Occasionally, and very thankfully, you get the kind of by-chance interview that gives you an insider’s perspective on one your favorite things – a pulling back of the curtain, if you will. Recently I was given the chance to interview Camilla Blackett, writer for “The Newsroom” and previously a writer for the UK version of “Skins.” I’ve been a huge fan of Sorkin’s writing for a while and it was a great chance to gain some knowledge about his new series. Camilla is a very busy woman, and I was lucky enough to talk to her for a few minutes about the state of journalism, what it’s like to work with Aaron Sorkin, but first of all, tea.
NED HEPBURN: It’s funny that you’re British. I’m actually making tea.
CAMILLA BLACKETT: I like that you’re making tea!
I used to be British. I was born in Oxford and raised just outside of Newbury.
That’s funny. I’m a Berkshire girl too, I lived in Reading [about two towns over.]
So now we know that! So I’m going to admit that I didn’t do my homework and that I haven’t watched the British version of “Skins,” a show which you, I’ve read, have written for.
Well, you should watch it!
I was working for MTV briefly when they ported “Skins” over to MTV in the US. Was that show all you, so to speak?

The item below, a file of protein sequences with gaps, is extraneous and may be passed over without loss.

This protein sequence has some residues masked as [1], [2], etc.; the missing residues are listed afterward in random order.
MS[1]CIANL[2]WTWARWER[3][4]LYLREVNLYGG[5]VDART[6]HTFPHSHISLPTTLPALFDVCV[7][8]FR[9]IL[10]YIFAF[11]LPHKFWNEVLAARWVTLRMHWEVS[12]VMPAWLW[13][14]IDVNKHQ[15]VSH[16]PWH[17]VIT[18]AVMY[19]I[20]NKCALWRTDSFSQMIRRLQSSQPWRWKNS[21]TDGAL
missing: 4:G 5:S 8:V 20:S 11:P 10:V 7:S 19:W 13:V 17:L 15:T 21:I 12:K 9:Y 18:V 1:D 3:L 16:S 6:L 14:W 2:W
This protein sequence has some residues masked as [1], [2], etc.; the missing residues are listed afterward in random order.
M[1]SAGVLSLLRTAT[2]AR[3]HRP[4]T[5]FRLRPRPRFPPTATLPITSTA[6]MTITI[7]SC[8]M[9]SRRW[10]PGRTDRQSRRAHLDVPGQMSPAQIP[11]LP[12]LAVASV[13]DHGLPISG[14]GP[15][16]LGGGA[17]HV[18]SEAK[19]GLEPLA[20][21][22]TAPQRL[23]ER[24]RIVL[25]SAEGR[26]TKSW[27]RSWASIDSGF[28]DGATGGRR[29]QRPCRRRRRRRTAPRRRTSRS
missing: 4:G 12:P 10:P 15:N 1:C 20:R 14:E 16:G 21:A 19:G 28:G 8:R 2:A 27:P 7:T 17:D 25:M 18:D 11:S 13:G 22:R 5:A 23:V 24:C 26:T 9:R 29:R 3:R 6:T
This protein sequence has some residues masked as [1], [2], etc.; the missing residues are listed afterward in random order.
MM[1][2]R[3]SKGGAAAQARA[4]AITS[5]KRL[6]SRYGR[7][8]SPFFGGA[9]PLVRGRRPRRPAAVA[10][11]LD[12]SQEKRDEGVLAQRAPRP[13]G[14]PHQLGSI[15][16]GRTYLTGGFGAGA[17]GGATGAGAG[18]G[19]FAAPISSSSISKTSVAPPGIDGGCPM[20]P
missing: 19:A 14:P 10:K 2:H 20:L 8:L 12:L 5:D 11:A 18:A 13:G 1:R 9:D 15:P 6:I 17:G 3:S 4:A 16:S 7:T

“Skins” was by no means all me at all. I went to school with [show creator] Jamie Brittain and his father read a script I had done, and now, looking back on it, the script was absolutely terrible. I think the script was written in Microsoft Word, to give you an idea of just how unprofessional it was. But [for "Skins"] they wanted young voices so that the show was written by people the age of the actors in the show so that it wasn’t a show about teenagers written by a bunch of 30 year olds. So then Bryan asked me to come on and join the show. It was my first ever job – period – I think I was 18 at the time. It was fantastic for that to be, like, my first job. We had no idea the show was going to be so big. The difference between the US and the UK is that the US is much more ratings driven; in the UK you have more of an opportunity to find it’s audience over time.
And then the show blew up.
It was all a bit nuts. We started getting written about… some people thought it was a really honest depiction of the teenage experience. The idea was that our teenage characters would, say, take a hit of ecstasy and they wouldn’t overdose. The worst thing that would happen to them would be that they’d perhaps make out with their friends boyfriend. It was more about lessons and learning and morality. And then the Daily Mail started shitting all over us saying that we were corrupting the youth and… well… when the Daily Mail is writing bad things about you it generally means that you’re doing something right. It was a great experience. Absolutely phenomenal. We had a writers’ room which is quite rare in England. A lot of the time on British shows one or two people write the entire season.